November 7, 2015

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Little Known Fault

Originally published November 6, 2004


Image Credit: Jim Phillips

Little Known Fault

The Straight Wall is deservedly the best known fault on the Moon. Other well-known faults include one near Cauchy and another in Lacus Mortis. But there are also smaller faults that have seldom been described. One is visible in this image cutting a roughly circular area of smooth plains between Neander and the elongated curiosity Rheita E. The fault is about 75 km long, with a bend near the middle. In this image, the Sun shines from the west, illuminating the fault scarp. Opposite illumination on an Lunar Orbiter IV image shows a shadow being cast, confirming that the eastern side of the fault is higher than the western side. Comparison of the shadow length of the fault with that of the nearby 1.88 km deep Neander H suggests that the fault scarp is about 350 m high; considerably higher than I expected. Why does this Neander fault exist? It is approximately radial to the Nectaris impact basin and thus probably is related in some way to the formation of that basin.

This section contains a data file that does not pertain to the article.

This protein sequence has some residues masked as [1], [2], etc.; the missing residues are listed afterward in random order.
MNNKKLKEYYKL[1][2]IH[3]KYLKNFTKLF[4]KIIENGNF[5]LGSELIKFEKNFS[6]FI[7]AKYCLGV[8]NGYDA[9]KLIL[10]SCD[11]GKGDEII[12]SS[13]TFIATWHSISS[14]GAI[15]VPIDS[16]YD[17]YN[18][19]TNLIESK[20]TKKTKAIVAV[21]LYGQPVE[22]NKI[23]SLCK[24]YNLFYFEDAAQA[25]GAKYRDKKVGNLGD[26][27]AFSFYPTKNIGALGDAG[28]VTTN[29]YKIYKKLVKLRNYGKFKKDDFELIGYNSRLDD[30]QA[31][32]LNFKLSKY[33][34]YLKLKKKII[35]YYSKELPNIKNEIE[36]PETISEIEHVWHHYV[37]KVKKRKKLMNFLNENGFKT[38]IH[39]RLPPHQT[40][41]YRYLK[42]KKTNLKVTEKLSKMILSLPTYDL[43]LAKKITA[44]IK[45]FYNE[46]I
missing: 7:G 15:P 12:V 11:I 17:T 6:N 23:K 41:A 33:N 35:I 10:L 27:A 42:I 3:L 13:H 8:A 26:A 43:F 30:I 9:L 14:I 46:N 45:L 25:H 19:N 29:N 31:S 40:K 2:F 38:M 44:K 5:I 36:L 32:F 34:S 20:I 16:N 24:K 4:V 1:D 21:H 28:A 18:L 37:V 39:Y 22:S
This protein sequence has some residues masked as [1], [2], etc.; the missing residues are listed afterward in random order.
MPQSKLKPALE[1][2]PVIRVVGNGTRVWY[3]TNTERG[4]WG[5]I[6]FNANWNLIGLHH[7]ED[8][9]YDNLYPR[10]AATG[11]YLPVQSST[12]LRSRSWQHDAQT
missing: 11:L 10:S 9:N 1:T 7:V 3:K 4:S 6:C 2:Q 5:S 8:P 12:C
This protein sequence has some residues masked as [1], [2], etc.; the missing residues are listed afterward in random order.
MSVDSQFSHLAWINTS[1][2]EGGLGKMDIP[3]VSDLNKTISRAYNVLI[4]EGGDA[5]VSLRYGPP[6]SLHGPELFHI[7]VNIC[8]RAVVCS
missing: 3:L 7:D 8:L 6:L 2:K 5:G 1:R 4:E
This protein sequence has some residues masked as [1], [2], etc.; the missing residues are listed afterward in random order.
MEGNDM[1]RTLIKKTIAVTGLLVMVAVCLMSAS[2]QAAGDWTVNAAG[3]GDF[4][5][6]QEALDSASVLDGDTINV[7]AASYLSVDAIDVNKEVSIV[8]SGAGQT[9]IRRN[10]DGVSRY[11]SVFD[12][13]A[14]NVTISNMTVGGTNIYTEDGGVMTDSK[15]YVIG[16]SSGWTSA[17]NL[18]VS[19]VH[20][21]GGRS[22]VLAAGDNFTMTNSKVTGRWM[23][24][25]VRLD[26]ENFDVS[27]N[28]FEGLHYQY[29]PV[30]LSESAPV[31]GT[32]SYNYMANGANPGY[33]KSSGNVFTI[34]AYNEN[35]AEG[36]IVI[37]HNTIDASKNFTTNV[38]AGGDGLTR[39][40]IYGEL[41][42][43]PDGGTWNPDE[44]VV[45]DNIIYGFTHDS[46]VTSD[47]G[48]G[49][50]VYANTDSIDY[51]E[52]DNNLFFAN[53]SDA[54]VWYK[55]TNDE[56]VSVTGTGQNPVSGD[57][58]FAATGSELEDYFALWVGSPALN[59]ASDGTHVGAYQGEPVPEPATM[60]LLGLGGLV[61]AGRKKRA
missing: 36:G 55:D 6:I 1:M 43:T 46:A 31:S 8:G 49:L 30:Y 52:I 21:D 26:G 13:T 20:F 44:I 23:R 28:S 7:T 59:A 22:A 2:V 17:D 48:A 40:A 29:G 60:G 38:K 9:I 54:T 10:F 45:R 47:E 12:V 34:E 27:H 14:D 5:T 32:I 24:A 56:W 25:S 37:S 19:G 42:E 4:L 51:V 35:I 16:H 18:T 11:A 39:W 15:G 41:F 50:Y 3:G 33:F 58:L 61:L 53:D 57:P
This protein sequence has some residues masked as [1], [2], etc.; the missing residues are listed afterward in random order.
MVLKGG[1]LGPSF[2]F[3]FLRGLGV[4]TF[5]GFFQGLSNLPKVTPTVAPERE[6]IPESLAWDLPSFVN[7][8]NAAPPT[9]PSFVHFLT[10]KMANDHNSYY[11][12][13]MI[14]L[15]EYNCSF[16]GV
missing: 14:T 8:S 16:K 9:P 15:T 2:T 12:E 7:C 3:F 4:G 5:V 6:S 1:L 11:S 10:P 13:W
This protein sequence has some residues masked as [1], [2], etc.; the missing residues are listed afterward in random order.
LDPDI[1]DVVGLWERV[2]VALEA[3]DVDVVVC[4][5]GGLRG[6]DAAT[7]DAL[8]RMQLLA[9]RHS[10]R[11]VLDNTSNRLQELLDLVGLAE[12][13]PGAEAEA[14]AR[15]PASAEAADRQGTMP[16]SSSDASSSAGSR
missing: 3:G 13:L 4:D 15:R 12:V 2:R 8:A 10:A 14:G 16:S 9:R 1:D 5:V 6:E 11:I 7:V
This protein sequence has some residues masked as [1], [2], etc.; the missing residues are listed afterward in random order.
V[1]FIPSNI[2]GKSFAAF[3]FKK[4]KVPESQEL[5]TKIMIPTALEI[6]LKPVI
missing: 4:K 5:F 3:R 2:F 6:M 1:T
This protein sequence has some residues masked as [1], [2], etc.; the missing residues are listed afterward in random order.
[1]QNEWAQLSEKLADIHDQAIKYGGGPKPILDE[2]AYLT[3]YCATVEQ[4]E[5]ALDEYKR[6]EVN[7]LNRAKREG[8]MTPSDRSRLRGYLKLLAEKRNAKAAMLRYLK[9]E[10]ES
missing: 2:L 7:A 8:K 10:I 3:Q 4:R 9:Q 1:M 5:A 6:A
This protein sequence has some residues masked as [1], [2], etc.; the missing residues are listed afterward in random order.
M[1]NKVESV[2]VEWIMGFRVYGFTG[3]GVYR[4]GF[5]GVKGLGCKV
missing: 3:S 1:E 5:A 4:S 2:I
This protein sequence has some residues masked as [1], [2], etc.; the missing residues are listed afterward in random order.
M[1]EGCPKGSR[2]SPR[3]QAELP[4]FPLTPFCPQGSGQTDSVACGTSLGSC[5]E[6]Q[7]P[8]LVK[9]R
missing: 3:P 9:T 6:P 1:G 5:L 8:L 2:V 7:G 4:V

Chuck Wood

Technical Details:
Oct 31, 2004. TMB 175 F/8 + 4X Barlow + Atik B&W camera + Registax

Related Links:
Lunar Orbiter IV View
Rukl Atlas of the Moon, Sheet 68

Yesterday's LPOD: Bright & Dark

Tomorrow's LPOD: Humboldt

Author & Editor:
Charles A. Wood



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